More Cook Books but Less Cooking, More Bible Study Books but Less Study of the Bible

Everyone loves to cook! We have a channel dedicate to cooking, with cooking competitions put on with NFL-esque energy and savvy. Yet, there are less people cooking in their living rooms.

Mark Bittman, a New York Times columnist, writes:

“There’s something peculiar about our obsession with the business of cuisine. There are 24/7 TV shows on food, countless food magazines and more Instagram accounts of impossibly beautiful and exotic dishes than one could count or, frankly, stomach. And it’s evident from the haughty, well-inked celebrity chefs who smile down at us from billboards that the place of food in our day-to-day lives is no match for the place it holds in our culture.”

Replace some of the nouns and Mark has described and explained why less people read scripture today. The Church’s media on Scripture studies can compete with any cable channel. We have 24/7 access to the best preachers of the days that slice and chop the scripture and serve up delivery-perfect delicious sermons. Then we have celebrity pastors who share their secrets of cooking Scripture that promises to energize your spirit. The world of cuisine has 30-minutes of cooking, we have 30-minutes of devotionals, making Scripture come alive with humor and deft insights. Which all, ironically, leads to less people reading less of scripture.

The lay person no longer think they can read scripture on their own because Christian media says you need the celebrity pastor to hold your hands through scripture, or you need the most up-to-date commentary with all the latest findings.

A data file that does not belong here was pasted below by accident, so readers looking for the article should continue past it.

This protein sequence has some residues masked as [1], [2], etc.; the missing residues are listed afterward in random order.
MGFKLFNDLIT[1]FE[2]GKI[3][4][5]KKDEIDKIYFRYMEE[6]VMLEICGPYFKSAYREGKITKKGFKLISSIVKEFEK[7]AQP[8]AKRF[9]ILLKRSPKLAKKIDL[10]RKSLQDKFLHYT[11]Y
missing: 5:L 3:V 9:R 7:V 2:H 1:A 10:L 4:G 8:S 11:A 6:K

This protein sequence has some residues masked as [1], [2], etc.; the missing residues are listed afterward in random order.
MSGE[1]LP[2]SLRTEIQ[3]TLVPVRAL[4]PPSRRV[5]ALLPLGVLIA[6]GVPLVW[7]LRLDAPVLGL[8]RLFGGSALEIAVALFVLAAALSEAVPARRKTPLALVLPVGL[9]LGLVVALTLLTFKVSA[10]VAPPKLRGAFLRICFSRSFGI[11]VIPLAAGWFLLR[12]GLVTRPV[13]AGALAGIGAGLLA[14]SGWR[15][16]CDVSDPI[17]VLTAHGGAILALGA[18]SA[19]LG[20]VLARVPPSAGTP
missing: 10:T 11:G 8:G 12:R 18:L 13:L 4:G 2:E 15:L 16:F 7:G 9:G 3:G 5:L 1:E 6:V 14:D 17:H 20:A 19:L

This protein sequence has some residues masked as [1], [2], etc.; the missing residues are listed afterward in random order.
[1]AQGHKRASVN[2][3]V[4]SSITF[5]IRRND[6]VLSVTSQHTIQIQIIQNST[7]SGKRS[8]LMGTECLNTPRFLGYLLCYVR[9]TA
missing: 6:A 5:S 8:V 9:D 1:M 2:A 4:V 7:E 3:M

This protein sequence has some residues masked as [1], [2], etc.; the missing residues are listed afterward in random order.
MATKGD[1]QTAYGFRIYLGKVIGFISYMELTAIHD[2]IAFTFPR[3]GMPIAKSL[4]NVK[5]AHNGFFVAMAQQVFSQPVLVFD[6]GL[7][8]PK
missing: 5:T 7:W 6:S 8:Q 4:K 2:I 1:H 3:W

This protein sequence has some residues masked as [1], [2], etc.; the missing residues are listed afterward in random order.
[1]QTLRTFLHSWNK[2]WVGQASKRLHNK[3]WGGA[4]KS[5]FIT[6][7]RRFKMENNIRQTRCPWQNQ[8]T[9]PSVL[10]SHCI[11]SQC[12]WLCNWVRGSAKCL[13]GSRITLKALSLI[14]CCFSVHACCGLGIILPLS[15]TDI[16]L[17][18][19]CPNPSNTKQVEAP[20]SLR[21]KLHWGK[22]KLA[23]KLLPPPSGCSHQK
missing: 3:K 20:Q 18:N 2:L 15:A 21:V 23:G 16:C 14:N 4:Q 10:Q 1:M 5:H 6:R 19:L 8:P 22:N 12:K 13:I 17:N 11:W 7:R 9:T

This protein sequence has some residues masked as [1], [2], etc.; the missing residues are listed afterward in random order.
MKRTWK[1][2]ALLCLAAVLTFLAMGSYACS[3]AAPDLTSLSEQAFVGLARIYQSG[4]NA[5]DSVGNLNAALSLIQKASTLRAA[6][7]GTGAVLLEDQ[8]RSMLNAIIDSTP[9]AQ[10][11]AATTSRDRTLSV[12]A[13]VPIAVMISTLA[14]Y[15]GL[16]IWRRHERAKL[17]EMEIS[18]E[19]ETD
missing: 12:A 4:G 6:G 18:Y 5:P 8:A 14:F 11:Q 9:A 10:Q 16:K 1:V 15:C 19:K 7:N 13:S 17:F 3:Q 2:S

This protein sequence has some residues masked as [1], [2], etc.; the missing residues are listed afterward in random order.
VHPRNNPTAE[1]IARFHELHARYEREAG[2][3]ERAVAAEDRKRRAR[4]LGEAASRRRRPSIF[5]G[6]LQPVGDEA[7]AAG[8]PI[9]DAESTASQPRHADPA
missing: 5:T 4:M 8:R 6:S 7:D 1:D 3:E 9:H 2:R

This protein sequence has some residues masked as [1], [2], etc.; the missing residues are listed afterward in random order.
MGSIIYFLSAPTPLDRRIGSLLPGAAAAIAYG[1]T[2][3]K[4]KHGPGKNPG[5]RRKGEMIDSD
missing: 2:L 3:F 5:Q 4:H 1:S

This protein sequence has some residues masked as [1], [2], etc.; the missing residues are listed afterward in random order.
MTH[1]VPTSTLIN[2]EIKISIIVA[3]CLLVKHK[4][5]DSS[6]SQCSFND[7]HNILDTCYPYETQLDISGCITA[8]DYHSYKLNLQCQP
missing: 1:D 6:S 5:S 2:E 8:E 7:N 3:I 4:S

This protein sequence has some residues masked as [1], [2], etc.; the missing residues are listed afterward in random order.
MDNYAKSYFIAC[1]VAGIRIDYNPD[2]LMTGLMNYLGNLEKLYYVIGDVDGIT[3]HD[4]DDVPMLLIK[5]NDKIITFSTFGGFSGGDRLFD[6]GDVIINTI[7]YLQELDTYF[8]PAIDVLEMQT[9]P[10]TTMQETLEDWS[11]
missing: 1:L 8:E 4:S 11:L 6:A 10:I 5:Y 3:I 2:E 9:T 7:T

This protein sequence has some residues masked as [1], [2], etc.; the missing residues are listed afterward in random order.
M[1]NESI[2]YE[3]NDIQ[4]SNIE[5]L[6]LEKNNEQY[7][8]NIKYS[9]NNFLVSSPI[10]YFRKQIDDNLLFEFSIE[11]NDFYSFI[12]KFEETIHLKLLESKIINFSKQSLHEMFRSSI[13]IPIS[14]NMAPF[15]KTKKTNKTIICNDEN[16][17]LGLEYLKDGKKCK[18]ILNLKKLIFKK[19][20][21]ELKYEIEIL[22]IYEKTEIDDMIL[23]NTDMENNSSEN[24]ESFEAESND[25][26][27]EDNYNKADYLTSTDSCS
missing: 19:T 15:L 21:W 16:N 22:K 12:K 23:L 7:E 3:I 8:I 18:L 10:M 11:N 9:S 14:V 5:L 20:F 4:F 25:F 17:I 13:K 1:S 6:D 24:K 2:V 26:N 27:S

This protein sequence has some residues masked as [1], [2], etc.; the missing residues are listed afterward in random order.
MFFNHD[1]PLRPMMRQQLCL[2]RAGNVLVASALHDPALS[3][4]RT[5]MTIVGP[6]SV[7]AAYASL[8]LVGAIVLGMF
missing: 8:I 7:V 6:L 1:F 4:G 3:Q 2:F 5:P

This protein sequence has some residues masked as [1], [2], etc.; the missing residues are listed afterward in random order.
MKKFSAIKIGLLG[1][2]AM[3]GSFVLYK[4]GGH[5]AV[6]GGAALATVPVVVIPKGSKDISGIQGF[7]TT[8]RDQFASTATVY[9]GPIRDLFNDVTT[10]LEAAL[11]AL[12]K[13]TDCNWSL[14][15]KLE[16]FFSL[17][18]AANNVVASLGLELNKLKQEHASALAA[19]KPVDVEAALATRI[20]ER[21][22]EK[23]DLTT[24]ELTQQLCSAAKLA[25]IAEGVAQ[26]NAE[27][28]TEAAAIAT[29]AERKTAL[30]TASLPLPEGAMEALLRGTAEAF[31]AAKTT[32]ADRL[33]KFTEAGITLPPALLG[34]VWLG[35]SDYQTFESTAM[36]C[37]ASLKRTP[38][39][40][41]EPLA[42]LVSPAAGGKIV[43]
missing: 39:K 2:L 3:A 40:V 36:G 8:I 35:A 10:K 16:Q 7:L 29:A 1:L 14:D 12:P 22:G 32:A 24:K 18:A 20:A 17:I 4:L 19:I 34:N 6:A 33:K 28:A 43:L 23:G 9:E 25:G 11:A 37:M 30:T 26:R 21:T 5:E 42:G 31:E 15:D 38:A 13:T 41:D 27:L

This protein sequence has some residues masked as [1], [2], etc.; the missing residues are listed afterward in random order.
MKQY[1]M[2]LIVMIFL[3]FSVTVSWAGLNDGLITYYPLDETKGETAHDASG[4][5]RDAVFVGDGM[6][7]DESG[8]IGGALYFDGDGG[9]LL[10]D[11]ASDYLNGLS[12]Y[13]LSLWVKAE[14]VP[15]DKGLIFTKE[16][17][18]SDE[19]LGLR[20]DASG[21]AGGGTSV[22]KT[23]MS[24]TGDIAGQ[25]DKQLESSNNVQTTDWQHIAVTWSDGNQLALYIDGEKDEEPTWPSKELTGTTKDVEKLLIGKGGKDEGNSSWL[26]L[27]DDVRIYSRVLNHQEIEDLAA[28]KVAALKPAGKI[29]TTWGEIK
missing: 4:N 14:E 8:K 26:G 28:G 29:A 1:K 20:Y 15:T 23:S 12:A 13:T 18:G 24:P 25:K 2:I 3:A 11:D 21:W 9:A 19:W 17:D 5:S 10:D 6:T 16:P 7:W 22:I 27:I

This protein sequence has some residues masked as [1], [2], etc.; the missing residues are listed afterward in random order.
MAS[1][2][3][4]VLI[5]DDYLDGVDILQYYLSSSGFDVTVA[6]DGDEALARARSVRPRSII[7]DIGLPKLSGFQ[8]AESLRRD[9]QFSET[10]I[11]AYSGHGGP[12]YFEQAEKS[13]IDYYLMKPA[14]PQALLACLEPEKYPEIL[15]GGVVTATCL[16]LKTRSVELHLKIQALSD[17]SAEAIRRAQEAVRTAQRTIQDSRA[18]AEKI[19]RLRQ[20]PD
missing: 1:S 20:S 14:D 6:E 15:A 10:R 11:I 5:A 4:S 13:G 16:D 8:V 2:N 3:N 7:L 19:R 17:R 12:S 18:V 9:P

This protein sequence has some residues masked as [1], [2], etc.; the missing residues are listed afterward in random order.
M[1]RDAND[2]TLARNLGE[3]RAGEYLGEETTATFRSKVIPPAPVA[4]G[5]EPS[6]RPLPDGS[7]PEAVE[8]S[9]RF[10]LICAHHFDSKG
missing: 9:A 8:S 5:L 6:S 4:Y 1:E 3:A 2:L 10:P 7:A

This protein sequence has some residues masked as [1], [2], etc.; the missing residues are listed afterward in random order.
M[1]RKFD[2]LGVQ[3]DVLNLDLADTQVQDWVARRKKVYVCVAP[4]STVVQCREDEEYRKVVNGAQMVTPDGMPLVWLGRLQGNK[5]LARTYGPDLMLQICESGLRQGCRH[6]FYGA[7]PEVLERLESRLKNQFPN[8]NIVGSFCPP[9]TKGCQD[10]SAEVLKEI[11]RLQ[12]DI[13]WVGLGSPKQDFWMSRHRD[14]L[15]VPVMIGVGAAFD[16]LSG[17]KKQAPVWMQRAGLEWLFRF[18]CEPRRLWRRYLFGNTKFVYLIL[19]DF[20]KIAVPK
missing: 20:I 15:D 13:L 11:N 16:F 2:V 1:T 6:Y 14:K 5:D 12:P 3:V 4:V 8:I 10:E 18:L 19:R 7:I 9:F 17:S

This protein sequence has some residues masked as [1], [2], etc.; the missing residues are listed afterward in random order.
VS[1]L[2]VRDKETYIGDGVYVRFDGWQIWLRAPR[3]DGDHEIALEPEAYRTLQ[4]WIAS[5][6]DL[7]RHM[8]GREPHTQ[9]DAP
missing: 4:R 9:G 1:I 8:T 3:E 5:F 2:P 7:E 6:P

The pre-cooked meal looks delicious and promising and there is no way we can cook up anything like it in our own devotions. We nourish ourselves on bible study books and not on the bible itself. Restaurant foods make homemade meals look bland and boring. Why wouldn’t I go for the 40 days of Purpose-Drive Life, with its just the right sized content, and balanced with stories and humor over the bible which in comparison is plain and not well balanced.
Restaurant food, though, will endanger your health even if we keep only to five-star ones. Nothing beats simple home cooking for your health. Nothing beats scripture reading for spiritual health. And when you just open scripture, it turns out that cooking and eating scripture is not that hard. You discover new flavors and spices which most off-the-shelf bible studies simply will not put into their dish. But they open us to deeper experiences of God.
The bible was written for the common person. That is why the New Testament writers deliberately chose Koine Greek, simple street language Greek.
So go ahead, get messy in your kitchen, and start reading the scripture on your own. There is no harm in burning a drumstick or two. Read through the scripture and share your interpretation with your community. Scripture in its entirety seem to be self-correcting. And of course, there is the Holy Spirit, the Master Chef, who will be there all along the way.

This withdrawal of theology from the world of secular affairs is made more complete by the work of biblical scholars whose endlessly fascinating exercises have made it appear to the lay Christian that no one untrained in their methods can really understand anything the Bible says. We are in a situation analogous to one about which the great Reformers complained. The Bible has been taken out of the hands of the layperson; it has now become the professional property not of the priesthood but of the scholars. – Lesslie Newbigin

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